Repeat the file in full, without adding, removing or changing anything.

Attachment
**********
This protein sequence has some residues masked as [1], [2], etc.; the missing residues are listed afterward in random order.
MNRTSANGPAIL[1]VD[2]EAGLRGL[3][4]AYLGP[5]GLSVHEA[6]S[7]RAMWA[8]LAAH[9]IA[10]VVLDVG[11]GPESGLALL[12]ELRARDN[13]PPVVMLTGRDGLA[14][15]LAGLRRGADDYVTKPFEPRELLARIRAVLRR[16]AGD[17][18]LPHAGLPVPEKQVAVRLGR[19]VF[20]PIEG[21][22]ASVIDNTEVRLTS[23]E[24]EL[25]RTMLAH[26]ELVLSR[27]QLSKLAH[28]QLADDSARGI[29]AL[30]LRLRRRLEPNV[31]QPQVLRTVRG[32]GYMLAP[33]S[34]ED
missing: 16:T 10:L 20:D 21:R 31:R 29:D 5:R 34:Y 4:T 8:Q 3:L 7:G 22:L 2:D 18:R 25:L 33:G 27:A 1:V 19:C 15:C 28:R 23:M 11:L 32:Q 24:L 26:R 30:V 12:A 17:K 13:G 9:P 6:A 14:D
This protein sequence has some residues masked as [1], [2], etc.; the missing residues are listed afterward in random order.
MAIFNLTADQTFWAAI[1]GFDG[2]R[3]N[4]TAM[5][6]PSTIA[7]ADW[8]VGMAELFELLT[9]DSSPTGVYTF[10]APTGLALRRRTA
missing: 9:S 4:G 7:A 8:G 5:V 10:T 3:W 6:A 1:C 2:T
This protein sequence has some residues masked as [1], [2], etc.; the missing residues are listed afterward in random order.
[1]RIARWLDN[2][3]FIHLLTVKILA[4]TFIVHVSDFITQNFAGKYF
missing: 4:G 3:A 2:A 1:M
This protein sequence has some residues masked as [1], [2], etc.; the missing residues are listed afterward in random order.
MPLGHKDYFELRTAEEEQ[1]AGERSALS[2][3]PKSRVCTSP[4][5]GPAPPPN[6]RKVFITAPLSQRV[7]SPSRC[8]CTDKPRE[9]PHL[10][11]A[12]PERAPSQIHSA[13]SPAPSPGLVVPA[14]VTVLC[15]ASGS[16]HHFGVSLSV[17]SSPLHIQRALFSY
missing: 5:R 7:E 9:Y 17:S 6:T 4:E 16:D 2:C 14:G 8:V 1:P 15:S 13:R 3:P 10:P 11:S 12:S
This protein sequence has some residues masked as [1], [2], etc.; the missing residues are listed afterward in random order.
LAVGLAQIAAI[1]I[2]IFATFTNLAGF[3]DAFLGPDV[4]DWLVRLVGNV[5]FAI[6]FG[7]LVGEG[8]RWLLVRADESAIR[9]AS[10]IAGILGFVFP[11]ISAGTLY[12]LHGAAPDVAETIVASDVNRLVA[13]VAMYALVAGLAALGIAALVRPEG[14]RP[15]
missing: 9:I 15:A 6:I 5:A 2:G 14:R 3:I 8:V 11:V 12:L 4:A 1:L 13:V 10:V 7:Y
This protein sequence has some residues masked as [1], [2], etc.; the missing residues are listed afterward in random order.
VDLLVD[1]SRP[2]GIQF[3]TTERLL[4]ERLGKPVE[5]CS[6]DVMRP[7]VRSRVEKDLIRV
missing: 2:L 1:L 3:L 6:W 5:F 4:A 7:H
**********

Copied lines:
This protein sequence has some residues masked as [1], [2], etc.; the missing residues are listed afterward in random order.
MNRTSANGPAIL[1]VD[2]EAGLRGL[3][4]AYLGP[5]GLSVHEA[6]S[7]RAMWA[8]LAAH[9]IA[10]VVLDVG[11]GPESGLALL[12]ELRARDN[13]PPVVMLTGRDGLA[14][15]LAGLRRGADDYVTKPFEPRELLARIRAVLRR[16]AGD[17][18]LPHAGLPVPEKQVAVRLGR[19]VF[20]PIEG[21][22]ASVIDNTEVRLTS[23]E[24]EL[25]RTMLAH[26]ELVLSR[27]QLSKLAH[28]QLADDSARGI[29]AL[30]LRLRRRLEPNV[31]QPQVLRTVRG[32]GYMLAP[33]S[34]ED
missing: 16:T 10:L 20:D 21:R 31:R 29:D 5:R 34:Y 4:T 8:Q 3:L 7:G 22:L 2:D 18:R 25:L 33:G 27:A 1:V 19:C 15:C 28:R 23:M 11:L 32:Q 24:L 26:R 30:V 12:A 17:K 13:G 9:P 6:A 14:D
This protein sequence has some residues masked as [1], [2], etc.; the missing residues are listed afterward in random order.
MAIFNLTADQTFWAAI[1]GFDG[2]R[3]N[4]TAM[5][6]PSTIA[7]ADW[8]VGMAELFELLT[9]DSSPTGVYTF[10]APTGLALRRRTA
missing: 9:S 4:G 7:A 8:G 5:V 10:T 3:W 6:A 1:C 2:T
This protein sequence has some residues masked as [1], [2], etc.; the missing residues are listed afterward in random order.
[1]RIARWLDN[2][3]FIHLLTVKILA[4]TFIVHVSDFITQNFAGKYF
missing: 4:G 3:A 2:A 1:M
This protein sequence has some residues masked as [1], [2], etc.; the missing residues are listed afterward in random order.
MPLGHKDYFELRTAEEEQ[1]AGERSALS[2][3]PKSRVCTSP[4][5]GPAPPPN[6]RKVFITAPLSQRV[7]SPSRC[8]CTDKPRE[9]PHL[10][11]A[12]PERAPSQIHSA[13]SPAPSPGLVVPA[14]VTVLC[15]ASGS[16]HHFGVSLSV[17]SSPLHIQRALFSY
missing: 5:R 7:E 9:Y 17:S 6:T 4:E 16:D 2:C 14:G 8:V 1:P 15:S 13:R 3:P 10:P 11:S 12:S
This protein sequence has some residues masked as [1], [2], etc.; the missing residues are listed afterward in random order.
LAVGLAQIAAI[1]I[2]IFATFTNLAGF[3]DAFLGPDV[4]DWLVRLVGNV[5]FAI[6]FG[7]LVGEG[8]RWLLVRADESAIR[9]AS[10]IAGILGFVFP[11]ISAGTLY[12]LHGAAPDVAETIVASDVNRLVA[13]VAMYALVAGLAALGIAALVRPEG[14]RP[15]
missing: 9:I 15:A 6:I 5:A 2:G 14:R 3:I 8:V 11:V 12:L 4:A 1:L 13:V 10:V 7:Y
This protein sequence has some residues masked as [1], [2], etc.; the missing residues are listed afterward in random order.
VDLLVD[1]SRP[2]GIQF[3]TTERLL[4]ERLGKPVE[5]CS[6]DVMRP[7]VRSRVEKDLIRV
missing: 2:L 1:L 3:L 6:W 5:F 4:A 7:H